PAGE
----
Spatial politics and local alliances shaping Nepal hydropower uri icon

abstract

  • This paper investigates the spatial dimension of power relations and the shaping of local alliances through a hydropower development project in Nepal. It provides a grass-roots illustration on the role of space in shaping and reshaping power relations, and how it manifests in the formation of local strategic alliances. Taking the Upper Karnali hydropower project as a case study, the paper highlights: 1) the role of private sector actor as an ad-hoc decision maker in hydropower development in the country; 2) how hydropower development is perceived by those who will be most affected; and 3) how the two shape the localized dynamics in hydropower decision making, while also sheds light on some of the key gaps in hydropower decision-making landscape and processes. Viewing space as a process and a product of socio-political interface, it shows how local communities living along the Karnali River view the planned hydropower project differently, how these views are rooted in their relationship with the hydropower company, and how such relationship is predetermined by local communities' bargaining power in relation to the proximity of their respective villages to the planned hydropower dam site, and vice versa. Unpacking the power relations shaping and reshaping spatial politics in hydropower decision making, it presents the concept of spatial alliances as a theoretical underpinning to unpack the question on why and how power relations emerge, are sustained and reproduced. (C) 2019 Elsevier Ltd. All rights reserved.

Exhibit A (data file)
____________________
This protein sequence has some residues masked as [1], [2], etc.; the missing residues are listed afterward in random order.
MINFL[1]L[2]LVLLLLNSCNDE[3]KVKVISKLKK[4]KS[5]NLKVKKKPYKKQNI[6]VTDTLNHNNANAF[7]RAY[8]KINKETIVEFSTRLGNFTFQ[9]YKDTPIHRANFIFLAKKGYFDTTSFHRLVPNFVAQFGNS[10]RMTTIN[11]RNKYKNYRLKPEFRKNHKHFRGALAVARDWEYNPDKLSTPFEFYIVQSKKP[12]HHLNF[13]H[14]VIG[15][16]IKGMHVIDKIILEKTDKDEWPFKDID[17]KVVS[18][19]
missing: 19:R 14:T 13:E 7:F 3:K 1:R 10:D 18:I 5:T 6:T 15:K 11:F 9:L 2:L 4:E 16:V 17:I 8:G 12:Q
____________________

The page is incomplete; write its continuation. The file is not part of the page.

publication date

  • 2019
  • 2019